“For me, it was a great honour to receive the Buddy prize. And it can be interpreted in several ways. I am not playing straightforward jazz. Bugge (Wesseltoft) and me, as well as several others, have been doing this for a while, and it seems like electronic jazz is becoming more acceptable in Norway, which is nice”, says Molvær.
He is down with a cold, but still, he manages to enjoy some time with his family in Oslo between concerts in southern Europe and the States. Still, the last year has been less packed than usual for the busy jazz musician.
“But next year, it will break loose again”, he tells.
Molvær has three new projects on his way. Two albums, one live recording and a new album expected to be released by the fall of 2004. The new album will feature some vocals, but from whom, he cannot disclose yet. On the Solid Ether album, renowned jazz singer Sidsel Endresen borrowed her voice to Molvær’s tunes. He is also collaborating with Magne Furuholmen (A-ha band member) for the Vinternatt festival in February 2004.
How are you and Furuholmen co-operating on this project?
“We are mixing what I am doing and what he is doing – he has lot of great stuff, and we put it together, trying to find interesting contrasts”.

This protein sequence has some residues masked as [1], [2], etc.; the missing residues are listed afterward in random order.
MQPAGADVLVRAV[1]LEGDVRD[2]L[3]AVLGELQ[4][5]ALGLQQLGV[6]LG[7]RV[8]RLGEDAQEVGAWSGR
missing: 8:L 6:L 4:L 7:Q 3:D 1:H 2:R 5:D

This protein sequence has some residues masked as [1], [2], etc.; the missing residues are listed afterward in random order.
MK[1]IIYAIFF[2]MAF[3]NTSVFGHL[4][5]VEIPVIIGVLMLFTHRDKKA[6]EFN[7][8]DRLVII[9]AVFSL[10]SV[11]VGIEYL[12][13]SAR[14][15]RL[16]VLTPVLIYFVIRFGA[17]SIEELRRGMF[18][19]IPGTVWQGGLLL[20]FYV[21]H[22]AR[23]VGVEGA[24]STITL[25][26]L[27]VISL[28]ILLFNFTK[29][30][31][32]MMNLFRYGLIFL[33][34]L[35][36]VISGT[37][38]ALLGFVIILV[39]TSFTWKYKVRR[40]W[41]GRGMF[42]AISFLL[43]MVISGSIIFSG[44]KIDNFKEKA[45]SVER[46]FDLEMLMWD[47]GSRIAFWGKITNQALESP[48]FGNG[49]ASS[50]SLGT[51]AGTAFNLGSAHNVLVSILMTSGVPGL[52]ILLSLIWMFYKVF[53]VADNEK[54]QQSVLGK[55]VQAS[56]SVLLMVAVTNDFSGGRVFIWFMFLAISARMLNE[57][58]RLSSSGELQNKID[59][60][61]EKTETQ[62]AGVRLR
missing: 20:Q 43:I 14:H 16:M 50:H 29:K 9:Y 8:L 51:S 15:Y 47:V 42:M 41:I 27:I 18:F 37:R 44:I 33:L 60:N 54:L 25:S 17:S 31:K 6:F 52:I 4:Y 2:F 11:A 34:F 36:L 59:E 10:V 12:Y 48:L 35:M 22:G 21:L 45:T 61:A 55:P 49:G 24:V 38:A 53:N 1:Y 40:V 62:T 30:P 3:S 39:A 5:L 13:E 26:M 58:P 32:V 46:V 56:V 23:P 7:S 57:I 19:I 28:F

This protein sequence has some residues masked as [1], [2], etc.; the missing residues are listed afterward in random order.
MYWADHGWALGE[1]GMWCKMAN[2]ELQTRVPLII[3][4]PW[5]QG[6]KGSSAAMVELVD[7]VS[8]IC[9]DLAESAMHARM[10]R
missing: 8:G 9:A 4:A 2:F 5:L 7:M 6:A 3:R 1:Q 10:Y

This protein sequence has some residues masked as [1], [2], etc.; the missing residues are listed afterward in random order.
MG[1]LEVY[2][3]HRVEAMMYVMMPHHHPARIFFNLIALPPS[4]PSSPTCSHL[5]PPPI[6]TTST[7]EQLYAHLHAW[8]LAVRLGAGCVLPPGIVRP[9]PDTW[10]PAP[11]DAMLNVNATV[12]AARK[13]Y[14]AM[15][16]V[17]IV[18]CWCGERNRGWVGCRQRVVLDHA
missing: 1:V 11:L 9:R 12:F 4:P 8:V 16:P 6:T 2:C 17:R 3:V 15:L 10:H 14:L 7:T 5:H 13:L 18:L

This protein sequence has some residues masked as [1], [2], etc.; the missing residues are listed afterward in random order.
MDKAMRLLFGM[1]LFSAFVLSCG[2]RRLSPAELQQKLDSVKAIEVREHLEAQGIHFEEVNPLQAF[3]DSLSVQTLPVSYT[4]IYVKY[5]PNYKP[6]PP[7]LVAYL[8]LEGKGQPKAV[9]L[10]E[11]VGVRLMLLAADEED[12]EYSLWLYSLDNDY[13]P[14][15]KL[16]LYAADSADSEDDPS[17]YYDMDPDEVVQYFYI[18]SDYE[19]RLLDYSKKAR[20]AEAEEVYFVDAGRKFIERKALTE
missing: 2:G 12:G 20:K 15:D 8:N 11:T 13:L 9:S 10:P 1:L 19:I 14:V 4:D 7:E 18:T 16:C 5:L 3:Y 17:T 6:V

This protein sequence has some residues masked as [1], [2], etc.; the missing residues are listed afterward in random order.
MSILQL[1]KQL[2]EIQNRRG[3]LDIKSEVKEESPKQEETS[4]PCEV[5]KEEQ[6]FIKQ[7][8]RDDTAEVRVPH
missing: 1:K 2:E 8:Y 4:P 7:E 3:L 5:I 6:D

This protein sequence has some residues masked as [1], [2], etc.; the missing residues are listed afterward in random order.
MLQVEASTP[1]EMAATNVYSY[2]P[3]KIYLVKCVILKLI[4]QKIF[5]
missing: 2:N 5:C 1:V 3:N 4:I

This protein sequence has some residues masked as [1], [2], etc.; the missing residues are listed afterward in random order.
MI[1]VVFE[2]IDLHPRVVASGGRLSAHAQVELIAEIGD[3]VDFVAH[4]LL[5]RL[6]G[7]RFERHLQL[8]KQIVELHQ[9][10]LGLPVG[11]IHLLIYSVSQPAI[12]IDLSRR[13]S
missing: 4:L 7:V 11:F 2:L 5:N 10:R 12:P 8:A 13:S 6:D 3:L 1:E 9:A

Molvær’s next live gig is in Washington, DC on 11 December. As part of the Norwegian Embassy’s Christmas celebration, Molvær will perform at the Kennedy Center, accompanied by DJ Strangefruit, turntables, Jan Bang, live sampling, Rune Arnesen, drums, Morten Qvenild, piano.
“Eivind Aarset is not in the band any more, and neither is Raymond Pellecier. They have their own carrier to take care of, and our schedules crash all the time. But we have agreed to collaborate later”.
The album “Khmer” (1997) was the great international breakthrough for Molvær. He worked on it for several years, and was relieved when it left his hands and found its way into the music outlets. However, Molvær had never anticipated the enormous success following the release. “Khmer” has now sold more then 100 000 copies worldwide, a towering number for experimental, electronic, mystic jazz.
“Looking retrospective, the album had very good timing, which was totally unconscious from my side. Universal via ECM got me touring in Europe, which brought even more with it”.